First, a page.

by Shana Lombard, Communications Assistant
On October 8, 2018, Washington State University and the city of Pullman celebrated Indigenous Peoples’ Day for the first time.
WSU students, staff and faculty initiated the idea for recognizing the holiday, and with their encouragement, WSU President Kirk Schulz signed a proclamation declaring the 2nd Monday of October Indigenous Peoples’ Day and the Pullman City Council passed a resolution doing the same.
Native American Programs Assistant Director Faith Price helped lead the initiative to bring the new holiday to WSU administration and the city council. She said the idea of recognizing Indigenous Peoples’ Day came up in a staff meeting for Native American Programs.
Price and her colleagues drafted a petition for community members and WSU students to sign to show their support in celebrating the day, Price said. The petition garnered over 300 signatures from tabling at the All-Campus Picnic at WSU and at the Lentil Festival. The petition was then sent to city council and WSU administration with a letter signed by the presidents of all the Native American student organizations on campus urging them to adopt the holiday.
“By saying that they welcome Native people, through the resolution and the proclamation, they send the message that the community and WSU welcome Native students here,” Price said. “This kind of makes sure that students and the campus community recognize that there are indigenous people here; they’re an important part of our community and it dispels myths that our students have to battle.”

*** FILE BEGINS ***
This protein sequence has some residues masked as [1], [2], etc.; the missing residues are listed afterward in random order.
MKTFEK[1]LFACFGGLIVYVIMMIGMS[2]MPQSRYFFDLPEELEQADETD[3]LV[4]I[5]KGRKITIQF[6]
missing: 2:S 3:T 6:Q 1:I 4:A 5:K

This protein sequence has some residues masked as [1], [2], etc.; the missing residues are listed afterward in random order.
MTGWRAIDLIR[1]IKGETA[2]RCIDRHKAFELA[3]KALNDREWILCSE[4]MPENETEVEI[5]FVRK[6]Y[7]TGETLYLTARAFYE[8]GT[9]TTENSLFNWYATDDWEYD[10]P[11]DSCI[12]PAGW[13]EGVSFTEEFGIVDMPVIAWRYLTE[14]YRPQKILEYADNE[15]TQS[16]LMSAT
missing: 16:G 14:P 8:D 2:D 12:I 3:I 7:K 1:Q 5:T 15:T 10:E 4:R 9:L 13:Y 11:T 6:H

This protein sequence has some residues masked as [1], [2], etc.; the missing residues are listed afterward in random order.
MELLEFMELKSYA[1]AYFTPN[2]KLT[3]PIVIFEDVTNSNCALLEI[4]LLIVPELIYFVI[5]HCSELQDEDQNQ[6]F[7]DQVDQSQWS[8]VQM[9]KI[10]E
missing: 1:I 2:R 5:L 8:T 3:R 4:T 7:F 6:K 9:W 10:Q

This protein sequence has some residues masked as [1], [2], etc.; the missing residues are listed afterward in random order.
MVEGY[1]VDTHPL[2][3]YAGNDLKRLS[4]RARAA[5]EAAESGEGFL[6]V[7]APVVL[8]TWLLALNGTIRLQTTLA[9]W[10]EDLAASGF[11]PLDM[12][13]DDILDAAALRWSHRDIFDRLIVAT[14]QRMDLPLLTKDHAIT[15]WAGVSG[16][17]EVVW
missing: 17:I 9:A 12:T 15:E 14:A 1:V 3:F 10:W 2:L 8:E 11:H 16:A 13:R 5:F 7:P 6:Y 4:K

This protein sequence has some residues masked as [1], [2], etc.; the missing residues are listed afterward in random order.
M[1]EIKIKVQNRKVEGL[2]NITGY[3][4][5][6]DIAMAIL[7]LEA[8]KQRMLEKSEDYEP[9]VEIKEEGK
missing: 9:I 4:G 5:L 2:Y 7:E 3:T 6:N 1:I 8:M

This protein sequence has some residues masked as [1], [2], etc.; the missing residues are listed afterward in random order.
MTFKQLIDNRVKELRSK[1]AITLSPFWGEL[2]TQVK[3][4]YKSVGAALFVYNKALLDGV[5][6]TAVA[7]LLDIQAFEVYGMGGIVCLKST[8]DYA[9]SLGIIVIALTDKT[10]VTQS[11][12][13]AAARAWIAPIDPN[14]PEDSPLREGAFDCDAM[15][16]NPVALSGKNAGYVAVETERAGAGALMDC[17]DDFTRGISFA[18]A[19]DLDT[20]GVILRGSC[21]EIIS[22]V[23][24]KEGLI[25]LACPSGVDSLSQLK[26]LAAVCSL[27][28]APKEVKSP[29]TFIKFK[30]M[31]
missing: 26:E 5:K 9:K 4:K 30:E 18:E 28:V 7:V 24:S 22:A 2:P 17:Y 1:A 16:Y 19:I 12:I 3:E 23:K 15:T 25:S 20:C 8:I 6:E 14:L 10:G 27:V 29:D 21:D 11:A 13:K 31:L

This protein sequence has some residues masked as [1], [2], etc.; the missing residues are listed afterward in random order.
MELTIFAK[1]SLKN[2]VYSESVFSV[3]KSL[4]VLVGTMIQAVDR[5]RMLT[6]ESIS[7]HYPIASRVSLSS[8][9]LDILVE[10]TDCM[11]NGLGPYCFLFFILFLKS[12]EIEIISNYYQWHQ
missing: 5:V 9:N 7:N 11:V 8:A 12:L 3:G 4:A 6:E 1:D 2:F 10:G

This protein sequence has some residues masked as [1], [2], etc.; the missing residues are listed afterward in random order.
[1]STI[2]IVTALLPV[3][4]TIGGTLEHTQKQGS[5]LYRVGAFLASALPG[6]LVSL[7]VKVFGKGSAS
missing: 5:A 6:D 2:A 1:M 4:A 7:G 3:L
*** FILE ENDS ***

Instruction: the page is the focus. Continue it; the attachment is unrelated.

City of Pullman Resolution
With a long agenda for the night, just about every seat in the city council meeting was filled. After listening to an hour of budget reports and public transportation reroutes getting approved, councilman C. Brandon Chapman was ready to introduce a resolution that would recognize the second Monday in October to be known as Indigenous Peoples’ Day.
“We have indigenous people that live and work among us and are making phenomenal contributions to Pullman and there are so many great resources, especially on campus that talk about the history of Palootspa,” councilmember Chapman said when introducing the resolution at the Oct. 2 meeting before reading the resolution to the council.
The idea for the holiday was first discussed at the previous council meeting on September 18. With everyone on council onboard with the idea, it was noted to the crowd that a resolution would be drafted and approved by the council at the next meeting, October 2.
The resolution began:
“Resolution R-86-18, a resolution declaring the second Monday in October as Indigenous Peoples’ Day in the city of Pullman, affirming the city’s unequivocal commitment to promote respect for and understanding of the region’s indigenous community, its long history and the continuing contribution of its people to our city…”
The resolution was passed unanimously by all councilmembers. Cheers rang out from the crowd. Council members thanked guests for coming to support the resolution. Supporters stayed until the end of the meeting to shake hands of each council member and thanked them for what they did for all indigenous people who reside in Pullman. Many members of Washington State University’s Native American community were present, both students and staff.
WSU Native American Programs tabled on Monday, Oct. 8 on WSU’s Terrell Mall, to promote the new holiday and share about the original inhabitants of the land that is now Pullman, Washington. The ASWSU Ku-ah-mah Native Student Organization partnered with the Hillside Café on campus to serve an indigenous menu for the day, including buffalo ribs, venison stew, wild rice, buffalo burgers, berry soup, frybread, and more!
Robert Shirley is pursuing a Master’s in electrical engineering at Washington State University. He agrees that having Indigenous Peoples’ Day benefits those who are recognized by the day.
“Generally speaking I think it’s a good step in every relationship, for any population to say like ‘we recognize that you’re here and you continue to contribute actively to our community,’” Shirley said.